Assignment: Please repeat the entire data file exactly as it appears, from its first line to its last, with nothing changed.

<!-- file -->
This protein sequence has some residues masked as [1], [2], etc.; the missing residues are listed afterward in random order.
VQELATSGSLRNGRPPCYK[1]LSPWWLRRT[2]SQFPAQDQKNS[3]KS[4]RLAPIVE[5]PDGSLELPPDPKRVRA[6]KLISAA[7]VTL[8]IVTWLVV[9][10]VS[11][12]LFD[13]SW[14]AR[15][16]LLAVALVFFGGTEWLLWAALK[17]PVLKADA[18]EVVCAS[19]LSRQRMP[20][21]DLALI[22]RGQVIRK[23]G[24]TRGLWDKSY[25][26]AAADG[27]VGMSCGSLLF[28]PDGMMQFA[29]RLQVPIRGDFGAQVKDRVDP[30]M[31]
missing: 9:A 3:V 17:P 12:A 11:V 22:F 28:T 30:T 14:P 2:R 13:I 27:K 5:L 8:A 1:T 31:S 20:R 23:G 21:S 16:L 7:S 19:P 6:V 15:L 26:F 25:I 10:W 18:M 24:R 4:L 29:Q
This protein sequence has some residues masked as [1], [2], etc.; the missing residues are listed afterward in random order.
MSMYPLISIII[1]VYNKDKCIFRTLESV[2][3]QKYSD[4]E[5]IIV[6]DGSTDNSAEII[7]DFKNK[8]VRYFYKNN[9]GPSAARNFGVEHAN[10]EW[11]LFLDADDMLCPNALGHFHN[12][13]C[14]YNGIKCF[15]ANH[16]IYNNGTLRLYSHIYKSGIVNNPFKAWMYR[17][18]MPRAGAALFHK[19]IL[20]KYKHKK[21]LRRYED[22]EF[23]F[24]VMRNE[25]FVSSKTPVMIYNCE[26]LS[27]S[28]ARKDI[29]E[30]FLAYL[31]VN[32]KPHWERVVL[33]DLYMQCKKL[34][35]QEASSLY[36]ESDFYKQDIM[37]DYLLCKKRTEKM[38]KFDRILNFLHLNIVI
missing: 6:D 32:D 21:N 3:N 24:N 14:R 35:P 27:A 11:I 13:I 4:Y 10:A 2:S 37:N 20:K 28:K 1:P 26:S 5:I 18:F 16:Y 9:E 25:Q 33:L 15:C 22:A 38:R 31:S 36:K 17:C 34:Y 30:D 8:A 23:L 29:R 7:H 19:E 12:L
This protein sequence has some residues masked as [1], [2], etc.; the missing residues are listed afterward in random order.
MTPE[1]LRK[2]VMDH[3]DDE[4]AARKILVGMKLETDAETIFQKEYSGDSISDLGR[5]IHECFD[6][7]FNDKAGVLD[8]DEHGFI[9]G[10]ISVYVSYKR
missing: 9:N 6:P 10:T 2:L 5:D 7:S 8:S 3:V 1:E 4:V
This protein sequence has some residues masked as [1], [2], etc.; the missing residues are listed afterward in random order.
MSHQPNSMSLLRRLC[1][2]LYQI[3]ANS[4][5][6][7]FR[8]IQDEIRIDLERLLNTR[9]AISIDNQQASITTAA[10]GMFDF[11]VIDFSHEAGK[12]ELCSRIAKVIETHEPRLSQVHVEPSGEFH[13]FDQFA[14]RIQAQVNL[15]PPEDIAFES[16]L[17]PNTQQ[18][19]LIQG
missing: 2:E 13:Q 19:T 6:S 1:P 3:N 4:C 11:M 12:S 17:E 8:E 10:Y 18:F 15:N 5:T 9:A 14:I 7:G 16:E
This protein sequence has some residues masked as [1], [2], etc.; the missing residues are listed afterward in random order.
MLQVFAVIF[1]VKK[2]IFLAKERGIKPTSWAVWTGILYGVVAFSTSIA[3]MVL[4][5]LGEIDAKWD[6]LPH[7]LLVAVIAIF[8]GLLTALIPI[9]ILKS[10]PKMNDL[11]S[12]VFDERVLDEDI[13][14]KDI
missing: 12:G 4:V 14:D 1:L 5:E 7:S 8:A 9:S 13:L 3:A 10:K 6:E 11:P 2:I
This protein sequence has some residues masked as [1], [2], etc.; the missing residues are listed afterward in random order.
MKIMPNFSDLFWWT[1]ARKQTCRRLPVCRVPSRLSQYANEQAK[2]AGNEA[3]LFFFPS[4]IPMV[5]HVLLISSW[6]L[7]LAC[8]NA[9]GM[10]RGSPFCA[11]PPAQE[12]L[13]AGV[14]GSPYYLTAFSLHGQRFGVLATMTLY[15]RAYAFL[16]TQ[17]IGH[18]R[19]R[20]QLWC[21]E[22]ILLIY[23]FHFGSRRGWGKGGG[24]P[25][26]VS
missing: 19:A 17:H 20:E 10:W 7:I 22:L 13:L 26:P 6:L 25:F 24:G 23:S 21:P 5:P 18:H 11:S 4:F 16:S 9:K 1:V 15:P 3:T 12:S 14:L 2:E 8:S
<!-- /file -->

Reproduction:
This protein sequence has some residues masked as [1], [2], etc.; the missing residues are listed afterward in random order.
VQELATSGSLRNGRPPCYK[1]LSPWWLRRT[2]SQFPAQDQKNS[3]KS[4]RLAPIVE[5]PDGSLELPPDPKRVRA[6]KLISAA[7]VTL[8]IVTWLVV[9][10]VS[11][12]LFD[13]SW[14]AR[15][16]LLAVALVFFGGTEWLLWAALK[17]PVLKADA[18]EVVCAS[19]LSRQRMP[20][21]DLALI[22]RGQVIRK[23]G[24]TRGLWDKSY[25][26]AAADG[27]VGMSCGSLLF[28]PDGMMQFA[29]RLQVPIRGDFGAQVKDRVDP[30]M[31]
missing: 9:A 3:V 17:P 12:A 11:V 22:F 28:T 30:T 14:P 2:R 13:I 27:K 5:L 8:A 1:T 31:S 20:R 23:G 21:S 16:L 7:S 19:P 6:V 15:L 26:F 25:I 10:W 18:M 24:R 4:L 29:Q
This protein sequence has some residues masked as [1], [2], etc.; the missing residues are listed afterward in random order.
MSMYPLISIII[1]VYNKDKCIFRTLESV[2][3]QKYSD[4]E[5]IIV[6]DGSTDNSAEII[7]DFKNK[8]VRYFYKNN[9]GPSAARNFGVEHAN[10]EW[11]LFLDADDMLCPNALGHFHN[12][13]C[14]YNGIKCF[15]ANH[16]IYNNGTLRLYSHIYKSGIVNNPFKAWMYR[17][18]MPRAGAALFHK[19]IL[20]KYKHKK[21]LRRYED[22]EF[23]F[24]VMRNE[25]FVSSKTPVMIYNCE[26]LS[27]S[28]ARKDI[29]E[30]FLAYL[31]VN[32]KPHWERVVL[33]DLYMQCKKL[34][35]QEASSLY[36]ESDFYKQDIM[37]DYLLCKKRTEKM[38]KFDRILNFLHLNIVI
missing: 6:D 32:D 21:N 3:N 24:N 14:R 35:P 27:A 11:I 13:I 4:Y 10:A 2:S 37:N 20:K 28:K 1:P 26:S 5:I 18:F 16:Y 9:E 25:Q 33:L 15:C 22:A 38:R 31:S 36:K 17:C 34:Y 30:D 8:A 23:L 29:R 7:H 19:E 12:L
This protein sequence has some residues masked as [1], [2], etc.; the missing residues are listed afterward in random order.
MTPE[1]LRK[2]VMDH[3]DDE[4]AARKILVGMKLETDAETIFQKEYSGDSISDLGR[5]IHECFD[6][7]FNDKAGVLD[8]DEHGFI[9]G[10]ISVYVSYKR
missing: 9:N 6:P 10:T 2:L 5:D 7:S 8:S 3:V 1:E 4:V
This protein sequence has some residues masked as [1], [2], etc.; the missing residues are listed afterward in random order.
MSHQPNSMSLLRRLC[1][2]LYQI[3]ANS[4][5][6][7]FR[8]IQDEIRIDLERLLNTR[9]AISIDNQQASITTAA[10]GMFDF[11]VIDFSHEAGK[12]ELCSRIAKVIETHEPRLSQVHVEPSGEFH[13]FDQFA[14]RIQAQVNL[15]PPEDIAFES[16]L[17]PNTQQ[18][19]LIQG
missing: 2:E 13:Q 19:T 6:S 1:P 3:N 4:C 11:M 12:S 17:E 8:E 10:Y 18:F 15:N 5:T 9:A 14:I 7:G 16:E
This protein sequence has some residues masked as [1], [2], etc.; the missing residues are listed afterward in random order.
MLQVFAVIF[1]VKK[2]IFLAKERGIKPTSWAVWTGILYGVVAFSTSIA[3]MVL[4][5]LGEIDAKWD[6]LPH[7]LLVAVIAIF[8]GLLTALIPI[9]ILKS[10]PKMNDL[11]S[12]VFDERVLDEDI[13][14]KDI
missing: 12:G 4:V 14:D 1:L 5:E 7:S 8:A 9:S 13:L 3:A 10:K 6:E 11:P 2:I
This protein sequence has some residues masked as [1], [2], etc.; the missing residues are listed afterward in random order.
MKIMPNFSDLFWWT[1]ARKQTCRRLPVCRVPSRLSQYANEQAK[2]AGNEA[3]LFFFPS[4]IPMV[5]HVLLISSW[6]L[7]LAC[8]NA[9]GM[10]RGSPFCA[11]PPAQE[12]L[13]AGV[14]GSPYYLTAFSLHGQRFGVLATMTLY[15]RAYAFL[16]TQ[17]IGH[18]R[19]R[20]QLWC[21]E[22]ILLIY[23]FHFGSRRGWGKGGG[24]P[25][26]VS
missing: 19:A 17:H 20:E 10:W 7:I 22:L 13:L 26:P 6:L 25:F 24:G 23:S 21:P 5:P 18:H 11:S 4:F 16:S 9:K 1:V 15:P 3:T 12:S 14:L 2:E 8:S